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Washington is one of the worst states for retirees, report says

A rainy day in Seattle on Oct. 21, 2017. (KOMO Photo)

Let's say you're about to retire, claim your Social Security, sign up for Medicare and take a well-deserved rest from the daily grind.

Now you need to decide where to live as you enjoy your retirement years. Should you stay in Washington state or seek a new home somewhere else?

According to a recent study, you should get out of the Evergreen State - fast.

Washington is the eighth worst state for retirees - for a lot of reasons, says the newly released report by Bankrate.com.

First, there's the cost of living, considered the 12th highest in the nation. Then there's the crime rate - also much higher than the national average.

And the weather? Well, it might be lovely in mid-summer ... but how about the cold, soggy, moss-encrusted months between mid-October and mid-April? So, the study gave low marks for our weather, too.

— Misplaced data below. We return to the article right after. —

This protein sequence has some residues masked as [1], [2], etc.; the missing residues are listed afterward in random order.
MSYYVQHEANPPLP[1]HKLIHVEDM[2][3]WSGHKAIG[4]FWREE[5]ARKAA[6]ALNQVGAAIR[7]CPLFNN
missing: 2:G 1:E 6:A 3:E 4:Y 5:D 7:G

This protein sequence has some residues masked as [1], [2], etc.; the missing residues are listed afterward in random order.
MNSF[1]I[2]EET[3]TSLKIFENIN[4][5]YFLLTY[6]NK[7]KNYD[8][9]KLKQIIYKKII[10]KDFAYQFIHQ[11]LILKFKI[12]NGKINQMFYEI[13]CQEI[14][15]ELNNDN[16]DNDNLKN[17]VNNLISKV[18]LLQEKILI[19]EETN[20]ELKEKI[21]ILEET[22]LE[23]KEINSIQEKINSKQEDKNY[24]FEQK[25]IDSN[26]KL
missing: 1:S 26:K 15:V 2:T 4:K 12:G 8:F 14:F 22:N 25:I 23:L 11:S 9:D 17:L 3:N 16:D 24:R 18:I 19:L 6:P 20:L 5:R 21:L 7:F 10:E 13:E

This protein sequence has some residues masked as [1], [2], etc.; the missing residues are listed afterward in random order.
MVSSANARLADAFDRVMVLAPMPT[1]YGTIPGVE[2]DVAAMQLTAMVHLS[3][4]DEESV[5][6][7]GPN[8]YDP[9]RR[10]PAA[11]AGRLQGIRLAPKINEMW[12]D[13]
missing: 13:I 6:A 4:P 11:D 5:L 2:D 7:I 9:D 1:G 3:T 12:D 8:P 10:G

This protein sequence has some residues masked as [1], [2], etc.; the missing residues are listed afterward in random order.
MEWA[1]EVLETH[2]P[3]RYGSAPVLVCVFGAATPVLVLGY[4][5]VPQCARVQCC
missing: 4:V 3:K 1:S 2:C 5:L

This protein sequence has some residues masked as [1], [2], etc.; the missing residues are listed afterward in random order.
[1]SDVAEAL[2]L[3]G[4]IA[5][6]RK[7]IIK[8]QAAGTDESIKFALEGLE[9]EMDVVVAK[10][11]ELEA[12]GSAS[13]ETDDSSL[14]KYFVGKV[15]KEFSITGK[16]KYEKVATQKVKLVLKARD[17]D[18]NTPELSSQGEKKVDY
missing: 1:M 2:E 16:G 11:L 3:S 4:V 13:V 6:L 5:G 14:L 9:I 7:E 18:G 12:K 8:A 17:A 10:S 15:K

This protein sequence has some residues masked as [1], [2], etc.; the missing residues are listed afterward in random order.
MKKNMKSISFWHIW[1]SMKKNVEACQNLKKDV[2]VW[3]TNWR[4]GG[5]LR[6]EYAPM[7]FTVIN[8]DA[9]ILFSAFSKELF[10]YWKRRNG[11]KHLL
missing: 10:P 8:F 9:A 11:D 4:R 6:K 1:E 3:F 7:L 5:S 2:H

Health care quality is also below the national average in Washington, the report found. And the state's cultural attractions - about average.

The state's best attributes, according to the study, are its tax rate - largely because Washington has no income tax - and residents' sense of well-being. But even those were hardly better than the national average.

All of which brought the state's score down, down, down.

The only states worse than Washington for retirees are Illinois, California, Arkansas, Louisiana, Maryland, New Mexico and New York (which came in last), the study found.

And the best state for retirees? It's South Dakota, according to the Bankrate.com study.

Residents of the Mount Rushmore State scored the highest on the well-being score and they live in the second most tax-friendly state in the country, according to the Tax Foundation, which offers relief for seniors living on a fixed income. The state also scored well on health care value and measured well on cultural vitality.

Rounding out the top five states for retirement are Utah, Idaho, New Hampshire and Florida, the study found.

And what about Hawaii? It came in No. 10 - with the third-highest cost of living in the nation.

The study's complete rankings for all states can be found here ....

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